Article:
SIGHTS AND SCENES IN SYDNEY, BY EVERA.RD EVERGREEN, THE YOUNGER, GENTLEMAN. A - *To, III.-THE KOCKS. FIRST SKETCH. AN hour on the acropolis of Sydney i not without its interest, pictorial, philosc phic, and historical. I don't know whethe a lounge or ramble there gratifies or satis fies the visiter by day, but I can bea testimony to their salutary effects a night-not sombre, tenebrous night not starless and melancholy night ; bu night in its robes of empassioned blui gemmed with golden stars-night wit] its crescent moon exquisitely silvering th ribbed breast of the waters-night hal luminous, half shadowy !-such a nigh in fact as that of Sunday, 13th of March in the current year of grace. It seems to me a strange anomaly tha the finest and healthiest promenades ir large cities are so generally neglected bj the great crowds. It seems stranger tha' Debating Societies- those imposing congresses where all the incongruities o life, social and moral, are so eloquently discussed-have never ...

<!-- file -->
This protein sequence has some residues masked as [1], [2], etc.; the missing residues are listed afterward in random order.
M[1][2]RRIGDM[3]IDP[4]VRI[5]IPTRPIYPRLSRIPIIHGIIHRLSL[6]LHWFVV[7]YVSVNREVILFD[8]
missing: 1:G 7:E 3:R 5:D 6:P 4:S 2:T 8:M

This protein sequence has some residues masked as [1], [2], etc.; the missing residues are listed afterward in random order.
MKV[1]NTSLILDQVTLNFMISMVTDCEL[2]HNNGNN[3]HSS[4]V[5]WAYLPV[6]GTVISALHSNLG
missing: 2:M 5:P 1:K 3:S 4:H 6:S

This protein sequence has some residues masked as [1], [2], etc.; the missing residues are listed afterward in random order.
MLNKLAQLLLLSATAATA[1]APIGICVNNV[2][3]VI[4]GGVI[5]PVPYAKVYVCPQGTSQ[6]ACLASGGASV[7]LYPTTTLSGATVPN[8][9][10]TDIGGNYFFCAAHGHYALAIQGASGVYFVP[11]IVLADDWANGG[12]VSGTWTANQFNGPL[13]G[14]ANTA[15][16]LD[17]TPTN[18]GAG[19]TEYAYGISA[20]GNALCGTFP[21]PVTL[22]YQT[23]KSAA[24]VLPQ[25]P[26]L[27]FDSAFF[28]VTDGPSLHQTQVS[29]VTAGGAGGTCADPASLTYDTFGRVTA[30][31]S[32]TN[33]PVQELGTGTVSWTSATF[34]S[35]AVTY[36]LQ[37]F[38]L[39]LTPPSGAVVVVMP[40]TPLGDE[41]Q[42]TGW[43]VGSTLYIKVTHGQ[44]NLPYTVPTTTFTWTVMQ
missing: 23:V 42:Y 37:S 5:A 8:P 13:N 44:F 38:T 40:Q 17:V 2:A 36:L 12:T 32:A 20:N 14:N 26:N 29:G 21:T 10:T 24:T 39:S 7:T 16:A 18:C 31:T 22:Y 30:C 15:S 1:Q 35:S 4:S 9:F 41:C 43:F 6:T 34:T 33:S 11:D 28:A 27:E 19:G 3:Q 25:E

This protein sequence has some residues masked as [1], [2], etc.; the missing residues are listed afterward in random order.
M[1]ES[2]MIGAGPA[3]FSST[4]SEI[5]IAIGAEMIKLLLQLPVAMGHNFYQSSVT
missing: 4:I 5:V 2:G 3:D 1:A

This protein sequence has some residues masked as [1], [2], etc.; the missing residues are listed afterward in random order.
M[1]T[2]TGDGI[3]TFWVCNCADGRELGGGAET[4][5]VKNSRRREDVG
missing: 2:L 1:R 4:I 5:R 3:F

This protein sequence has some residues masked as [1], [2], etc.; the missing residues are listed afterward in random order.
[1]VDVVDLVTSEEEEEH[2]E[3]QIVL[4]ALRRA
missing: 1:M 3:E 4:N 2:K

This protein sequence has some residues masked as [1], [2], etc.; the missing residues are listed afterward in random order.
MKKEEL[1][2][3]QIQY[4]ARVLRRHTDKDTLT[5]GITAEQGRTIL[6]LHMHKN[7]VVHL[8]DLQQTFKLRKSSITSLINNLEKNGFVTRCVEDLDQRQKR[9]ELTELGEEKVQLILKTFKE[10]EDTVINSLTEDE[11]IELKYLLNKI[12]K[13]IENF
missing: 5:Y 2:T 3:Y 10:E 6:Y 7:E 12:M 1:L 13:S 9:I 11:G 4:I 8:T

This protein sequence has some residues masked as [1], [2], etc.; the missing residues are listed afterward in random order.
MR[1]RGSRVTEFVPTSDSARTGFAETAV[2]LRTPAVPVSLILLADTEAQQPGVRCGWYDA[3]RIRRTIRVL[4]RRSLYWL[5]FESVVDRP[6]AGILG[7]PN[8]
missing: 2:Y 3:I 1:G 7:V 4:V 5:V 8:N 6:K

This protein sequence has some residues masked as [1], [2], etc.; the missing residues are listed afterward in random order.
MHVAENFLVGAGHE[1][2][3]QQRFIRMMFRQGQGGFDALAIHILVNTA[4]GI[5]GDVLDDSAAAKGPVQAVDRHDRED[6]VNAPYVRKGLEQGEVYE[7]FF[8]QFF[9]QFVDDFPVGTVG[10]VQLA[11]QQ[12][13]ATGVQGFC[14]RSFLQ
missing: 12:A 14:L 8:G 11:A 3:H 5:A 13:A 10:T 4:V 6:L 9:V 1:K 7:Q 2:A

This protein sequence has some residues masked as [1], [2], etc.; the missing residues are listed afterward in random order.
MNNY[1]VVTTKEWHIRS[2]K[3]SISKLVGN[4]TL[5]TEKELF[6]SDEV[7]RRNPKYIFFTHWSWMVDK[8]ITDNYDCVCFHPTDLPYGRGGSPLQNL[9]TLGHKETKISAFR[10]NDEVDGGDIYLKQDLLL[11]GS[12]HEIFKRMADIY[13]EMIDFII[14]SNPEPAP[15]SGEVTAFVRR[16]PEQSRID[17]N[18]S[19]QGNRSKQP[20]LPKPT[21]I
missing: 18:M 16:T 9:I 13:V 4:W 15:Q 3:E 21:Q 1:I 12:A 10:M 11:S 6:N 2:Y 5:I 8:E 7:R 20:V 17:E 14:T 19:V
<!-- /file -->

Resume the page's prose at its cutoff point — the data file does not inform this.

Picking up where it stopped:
Oar Advertising Sheet. [Newspaper Article] — The Australian Home Companion and Band of Hope Journal — 4 April 1859
Oar Advertising Sheet WE would make the remark to our suDscmers, that the paper on which the advertisements are printed is so much addition to the book and not an encroachment upon the publication itself. We know ' with how much avidity the Horn; COMPANION is everywhere read, that we are not surprised that our readers should wish it to contain very much more reading than it does: we could not at present give another page without endangering its exist ance. The instant our circulation warrants our doing so, nothing will give us greater pleasure, than to enlarge our sheet.